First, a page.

• Caffeine in moderation: Caffeine can provide an energy boost for shift workers, but it should be consumed carefully and in moderation. A cup of coffee or caffeinated soda is recommended at the beginning of your shift. The caffeine will usually take effect within 15-20 minutes. Moderate amounts of caffeine every one to two hours will be more effective than heavy amounts. You should avoid consuming caffeine within three to four hours of the time you plan to go to sleep.
  • Get the blood moving: If you have enough time during a scheduled break, consider a brief workout or a jog around your workplace. Even a small amount of exercise can provide an energy boost.
  • Take a nap: You can also snooze on your break if you’d rather sleep than exercise. A nap of 10-20 minutes is considered ideal because you won’t enter deep sleep and feel excessively groggy when it’s time to wake up. For some shift workers, the “coffee nap” can be effective. This strategy involves drinking a cup of coffee and then taking a nap that lasts 15-20 minutes. Your wake-up time will coincide with the caffeine in the coffee taking effect.
  • Exercise caution: People who experience sleep problems due to shift work are at higher risk of on-the-job errors and accidents. The same is true of employees who are new to shift work, or those who are working shifts that are longer than usual.
  • Consider a post-work snooze: Drowsy driving accidents are another hazard associated with shift work. According to the most recent statistics, midnight to 6 am is one of the most dangerous periods of the day for drowsy driving. If your workplace does not have a room where you can nap undisturbed, you can try dozing for a few minutes in your car before leaving the property. If you begin to feel drowsy behind the wheel, pull over at the next available opportunity where you can park safely and nap for a few minutes.

Tips for Employees with Rotating Shifts

Fixed shift work creates plenty of sleep challenges for employees, but rotating shifts that involve different start and times for shifts during a given week or month can exacerbate these issues. Rotating shifts vary by workplace, but some of the most common rotating schedules for employees include the following:

  • Dupont: This schedule operates on a four-week cycle and consists of four different teams covering 12-hour shifts. A given team will work blocks of both day and night shifts lasting three to four days, interspersed with one to three consecutive days off. Each team also receives a seven-day block of days off for every four week period.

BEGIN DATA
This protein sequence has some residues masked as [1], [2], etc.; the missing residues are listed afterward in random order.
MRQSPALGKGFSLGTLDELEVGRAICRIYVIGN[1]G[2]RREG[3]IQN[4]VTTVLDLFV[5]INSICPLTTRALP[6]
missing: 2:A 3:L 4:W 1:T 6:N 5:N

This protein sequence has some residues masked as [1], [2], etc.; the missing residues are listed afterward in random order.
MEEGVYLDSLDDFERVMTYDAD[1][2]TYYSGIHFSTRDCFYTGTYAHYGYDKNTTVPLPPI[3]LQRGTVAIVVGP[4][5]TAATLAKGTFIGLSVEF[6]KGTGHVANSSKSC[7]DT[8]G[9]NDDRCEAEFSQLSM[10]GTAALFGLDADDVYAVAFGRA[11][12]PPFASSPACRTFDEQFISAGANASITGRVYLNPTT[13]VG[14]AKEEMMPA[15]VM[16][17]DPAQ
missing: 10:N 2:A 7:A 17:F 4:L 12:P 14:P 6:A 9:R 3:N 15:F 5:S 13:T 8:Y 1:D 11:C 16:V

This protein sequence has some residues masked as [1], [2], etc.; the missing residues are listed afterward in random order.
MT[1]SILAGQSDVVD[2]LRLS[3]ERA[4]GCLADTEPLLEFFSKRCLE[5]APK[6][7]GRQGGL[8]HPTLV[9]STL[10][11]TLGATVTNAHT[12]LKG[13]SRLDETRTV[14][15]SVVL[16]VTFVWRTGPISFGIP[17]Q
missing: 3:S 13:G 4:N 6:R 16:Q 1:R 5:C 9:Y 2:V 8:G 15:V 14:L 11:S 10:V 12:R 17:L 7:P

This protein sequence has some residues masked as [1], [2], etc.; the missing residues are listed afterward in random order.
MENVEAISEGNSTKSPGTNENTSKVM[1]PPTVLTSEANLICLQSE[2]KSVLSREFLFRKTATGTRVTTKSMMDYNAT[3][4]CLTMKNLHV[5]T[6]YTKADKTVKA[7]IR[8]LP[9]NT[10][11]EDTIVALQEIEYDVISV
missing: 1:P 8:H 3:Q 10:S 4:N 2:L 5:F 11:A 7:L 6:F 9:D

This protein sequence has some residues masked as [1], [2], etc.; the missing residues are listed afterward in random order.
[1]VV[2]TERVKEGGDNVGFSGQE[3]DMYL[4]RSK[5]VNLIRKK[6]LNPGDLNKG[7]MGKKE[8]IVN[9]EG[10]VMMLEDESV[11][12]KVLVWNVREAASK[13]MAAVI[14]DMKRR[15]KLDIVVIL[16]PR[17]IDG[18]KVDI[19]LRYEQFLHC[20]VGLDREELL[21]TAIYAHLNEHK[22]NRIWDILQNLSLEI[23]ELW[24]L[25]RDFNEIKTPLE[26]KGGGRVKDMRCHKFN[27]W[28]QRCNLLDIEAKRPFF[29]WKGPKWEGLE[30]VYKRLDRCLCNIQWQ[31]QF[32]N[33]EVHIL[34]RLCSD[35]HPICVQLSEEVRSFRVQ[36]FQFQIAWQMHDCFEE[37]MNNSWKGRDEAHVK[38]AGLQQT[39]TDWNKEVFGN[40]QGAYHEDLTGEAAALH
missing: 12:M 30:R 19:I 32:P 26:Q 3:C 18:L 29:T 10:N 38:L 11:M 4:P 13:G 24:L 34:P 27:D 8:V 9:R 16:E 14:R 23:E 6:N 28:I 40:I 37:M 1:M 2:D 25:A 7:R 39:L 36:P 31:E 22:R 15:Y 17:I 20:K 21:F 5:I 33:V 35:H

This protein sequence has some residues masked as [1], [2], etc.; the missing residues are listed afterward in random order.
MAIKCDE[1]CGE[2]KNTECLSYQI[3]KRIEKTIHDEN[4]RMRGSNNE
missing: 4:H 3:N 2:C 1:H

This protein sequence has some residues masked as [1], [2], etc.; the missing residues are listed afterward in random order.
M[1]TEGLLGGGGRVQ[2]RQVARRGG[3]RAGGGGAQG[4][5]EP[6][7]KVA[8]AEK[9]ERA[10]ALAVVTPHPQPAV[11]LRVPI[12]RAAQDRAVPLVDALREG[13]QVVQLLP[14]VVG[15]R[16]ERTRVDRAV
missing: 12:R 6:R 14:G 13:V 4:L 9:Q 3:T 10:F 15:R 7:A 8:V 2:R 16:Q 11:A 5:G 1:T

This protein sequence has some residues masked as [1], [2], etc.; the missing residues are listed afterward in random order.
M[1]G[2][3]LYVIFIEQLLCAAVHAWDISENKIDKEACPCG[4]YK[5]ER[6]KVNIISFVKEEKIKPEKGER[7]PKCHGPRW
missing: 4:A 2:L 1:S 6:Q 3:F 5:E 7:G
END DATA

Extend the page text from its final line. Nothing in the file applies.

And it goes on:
• Panama: Also known as 2-2-3 or the Pitman, the Panama schedule consists of four teams. Two teams trade day shifts throughout the week in two- or three-day blocks, while the other two teams trade off night shifts in two- or three-day blocks. Each team will receive seven non-consecutive days off every two weeks.
  • Southern Swing: This schedule requires employees to work eight hours per shift for seven consecutive days. After each seven-day block of work, employees receive two to three days off. Upon returning to work, the employee’s team will adopt different hours from the previous seven-hour block. Most Southern Swing schedules rotate teams between day, swing, and night shifts.

Shift workers with rotating schedules should prepare for shift changes by adjusting their sleep times. Let’s say you are currently working a day shift and planning to rotate to a night shift the following week. You should gradually delay your bedtime by one or two hours each night a few days prior to starting the night shift if possible. This will help you get enough rest and avoid sudden changes.

Some rotating shifts are better for sleep than others. For example, rotating from day to afternoon to night shifts is a more natural progression that is easier on your body compared to rotating in the opposite direction or in random patterns. Rotating shifts every two to three days may also be better for workers than rotating their shifts every five to seven days, and too many consecutive night shifts can be problematic.

If you work a rotating schedule and the routine is wearing you down, consider having a word with your supervisor. They may be able to adjust your shifts or rotations and provide a schedule that is better for your sleep schedule.